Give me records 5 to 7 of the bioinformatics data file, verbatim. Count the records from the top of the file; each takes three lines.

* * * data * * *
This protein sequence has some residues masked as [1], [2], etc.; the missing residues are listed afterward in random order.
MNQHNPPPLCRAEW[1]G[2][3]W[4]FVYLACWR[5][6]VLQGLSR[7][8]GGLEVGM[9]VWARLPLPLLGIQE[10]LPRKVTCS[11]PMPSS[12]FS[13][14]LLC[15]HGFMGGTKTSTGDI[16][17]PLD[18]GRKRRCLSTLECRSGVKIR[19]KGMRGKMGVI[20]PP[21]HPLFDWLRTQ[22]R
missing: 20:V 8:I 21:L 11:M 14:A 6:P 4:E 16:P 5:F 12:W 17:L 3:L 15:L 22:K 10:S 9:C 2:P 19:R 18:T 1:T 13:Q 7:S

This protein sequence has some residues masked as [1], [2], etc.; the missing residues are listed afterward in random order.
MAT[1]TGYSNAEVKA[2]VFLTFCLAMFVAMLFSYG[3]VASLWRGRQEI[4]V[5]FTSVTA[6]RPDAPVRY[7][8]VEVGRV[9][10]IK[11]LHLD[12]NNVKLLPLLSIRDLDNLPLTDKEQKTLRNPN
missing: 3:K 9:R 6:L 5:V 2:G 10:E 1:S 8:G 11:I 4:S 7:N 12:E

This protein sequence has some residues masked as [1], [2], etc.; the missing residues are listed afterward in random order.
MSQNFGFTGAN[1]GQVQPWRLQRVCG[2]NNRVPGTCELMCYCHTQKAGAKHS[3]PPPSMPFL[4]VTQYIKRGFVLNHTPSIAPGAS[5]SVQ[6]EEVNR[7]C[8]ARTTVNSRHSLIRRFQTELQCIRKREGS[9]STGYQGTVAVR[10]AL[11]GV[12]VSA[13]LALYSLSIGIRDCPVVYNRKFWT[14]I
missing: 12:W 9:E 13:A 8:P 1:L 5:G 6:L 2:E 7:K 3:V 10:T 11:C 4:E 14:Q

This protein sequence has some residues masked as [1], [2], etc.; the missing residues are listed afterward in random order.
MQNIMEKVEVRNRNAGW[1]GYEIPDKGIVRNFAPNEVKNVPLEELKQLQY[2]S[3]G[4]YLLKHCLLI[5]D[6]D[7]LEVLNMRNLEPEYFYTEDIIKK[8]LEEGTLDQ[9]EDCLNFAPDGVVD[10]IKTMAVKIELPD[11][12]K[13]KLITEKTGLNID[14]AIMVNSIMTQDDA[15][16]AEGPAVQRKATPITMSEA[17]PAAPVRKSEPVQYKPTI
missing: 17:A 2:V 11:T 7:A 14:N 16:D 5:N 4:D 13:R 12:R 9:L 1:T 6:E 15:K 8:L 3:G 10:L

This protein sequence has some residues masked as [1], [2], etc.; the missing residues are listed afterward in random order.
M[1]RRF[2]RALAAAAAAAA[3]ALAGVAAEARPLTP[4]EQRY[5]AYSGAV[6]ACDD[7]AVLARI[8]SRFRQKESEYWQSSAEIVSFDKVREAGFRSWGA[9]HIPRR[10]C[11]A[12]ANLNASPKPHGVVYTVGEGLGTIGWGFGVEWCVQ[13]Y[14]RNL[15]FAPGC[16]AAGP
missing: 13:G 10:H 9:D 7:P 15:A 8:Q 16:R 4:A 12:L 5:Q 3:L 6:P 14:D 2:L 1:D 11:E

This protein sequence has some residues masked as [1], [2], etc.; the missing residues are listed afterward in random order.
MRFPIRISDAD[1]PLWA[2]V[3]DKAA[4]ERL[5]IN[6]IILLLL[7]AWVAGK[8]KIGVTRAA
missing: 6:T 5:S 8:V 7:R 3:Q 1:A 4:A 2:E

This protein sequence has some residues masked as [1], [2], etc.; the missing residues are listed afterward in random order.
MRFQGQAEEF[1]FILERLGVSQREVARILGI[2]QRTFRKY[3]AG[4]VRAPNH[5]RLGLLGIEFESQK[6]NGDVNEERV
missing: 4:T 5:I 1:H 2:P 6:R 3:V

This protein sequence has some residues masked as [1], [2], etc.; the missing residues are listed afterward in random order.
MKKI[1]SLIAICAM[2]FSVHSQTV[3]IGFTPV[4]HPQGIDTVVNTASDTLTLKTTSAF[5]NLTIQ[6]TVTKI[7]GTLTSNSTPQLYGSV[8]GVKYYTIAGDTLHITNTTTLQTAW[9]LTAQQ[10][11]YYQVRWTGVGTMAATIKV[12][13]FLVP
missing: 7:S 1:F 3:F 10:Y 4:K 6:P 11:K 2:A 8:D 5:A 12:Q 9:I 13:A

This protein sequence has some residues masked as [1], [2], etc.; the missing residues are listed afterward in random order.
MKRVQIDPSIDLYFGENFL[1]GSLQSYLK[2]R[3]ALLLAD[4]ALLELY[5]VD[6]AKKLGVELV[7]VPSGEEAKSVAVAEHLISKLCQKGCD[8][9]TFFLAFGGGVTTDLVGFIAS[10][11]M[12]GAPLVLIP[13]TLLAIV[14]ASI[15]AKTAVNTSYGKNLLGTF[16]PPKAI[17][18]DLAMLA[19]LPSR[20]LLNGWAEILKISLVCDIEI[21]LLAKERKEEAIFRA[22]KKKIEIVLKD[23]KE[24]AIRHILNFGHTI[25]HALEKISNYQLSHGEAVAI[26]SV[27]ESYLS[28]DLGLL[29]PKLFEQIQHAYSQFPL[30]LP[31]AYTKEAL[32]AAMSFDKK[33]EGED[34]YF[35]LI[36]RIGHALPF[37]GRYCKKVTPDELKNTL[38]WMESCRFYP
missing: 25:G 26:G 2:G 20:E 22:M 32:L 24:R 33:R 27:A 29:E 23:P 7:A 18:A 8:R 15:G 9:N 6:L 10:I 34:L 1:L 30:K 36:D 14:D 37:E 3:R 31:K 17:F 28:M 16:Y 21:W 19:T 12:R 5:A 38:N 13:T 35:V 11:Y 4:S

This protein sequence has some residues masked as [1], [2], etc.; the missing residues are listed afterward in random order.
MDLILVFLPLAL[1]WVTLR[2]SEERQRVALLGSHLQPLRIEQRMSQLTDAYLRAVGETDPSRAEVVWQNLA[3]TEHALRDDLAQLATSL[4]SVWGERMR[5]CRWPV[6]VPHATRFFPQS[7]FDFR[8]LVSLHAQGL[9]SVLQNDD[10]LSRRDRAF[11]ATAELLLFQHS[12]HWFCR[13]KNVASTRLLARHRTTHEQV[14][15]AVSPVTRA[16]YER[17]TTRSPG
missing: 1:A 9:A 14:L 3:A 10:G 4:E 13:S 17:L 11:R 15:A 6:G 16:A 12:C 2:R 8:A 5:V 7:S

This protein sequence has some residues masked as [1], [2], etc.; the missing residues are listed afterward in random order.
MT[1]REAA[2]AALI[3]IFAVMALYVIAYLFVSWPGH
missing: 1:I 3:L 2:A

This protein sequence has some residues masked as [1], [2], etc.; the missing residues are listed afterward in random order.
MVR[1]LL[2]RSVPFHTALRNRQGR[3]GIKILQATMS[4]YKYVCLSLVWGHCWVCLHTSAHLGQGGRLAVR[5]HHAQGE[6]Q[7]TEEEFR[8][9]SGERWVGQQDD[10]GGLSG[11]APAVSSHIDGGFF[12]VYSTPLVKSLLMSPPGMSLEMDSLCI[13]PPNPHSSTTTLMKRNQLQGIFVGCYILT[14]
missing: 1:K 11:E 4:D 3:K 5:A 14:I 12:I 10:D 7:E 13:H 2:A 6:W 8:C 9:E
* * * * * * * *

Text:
This protein sequence has some residues masked as [1], [2], etc.; the missing residues are listed afterward in random order.
M[1]RRF[2]RALAAAAAAAA[3]ALAGVAAEARPLTP[4]EQRY[5]AYSGAV[6]ACDD[7]AVLARI[8]SRFRQKESEYWQSSAEIVSFDKVREAGFRSWGA[9]HIPRR[10]C[11]A[12]ANLNASPKPHGVVYTVGEGLGTIGWGFGVEWCVQ[13]Y[14]RNL[15]FAPGC[16]AAGP
missing: 13:G 10:H 9:D 7:P 15:A 8:Q 16:R 4:A 12:L 5:Q 3:L 6:P 14:D 2:L 1:D 11:E

This protein sequence has some residues masked as [1], [2], etc.; the missing residues are listed afterward in random order.
MRFPIRISDAD[1]PLWA[2]V[3]DKAA[4]ERL[5]IN[6]IILLLL[7]AWVAGK[8]KIGVTRAA
missing: 6:T 5:S 8:V 7:R 3:Q 1:A 4:A 2:E

This protein sequence has some residues masked as [1], [2], etc.; the missing residues are listed afterward in random order.
MRFQGQAEEF[1]FILERLGVSQREVARILGI[2]QRTFRKY[3]AG[4]VRAPNH[5]RLGLLGIEFESQK[6]NGDVNEERV
missing: 4:T 5:I 1:H 2:P 6:R 3:V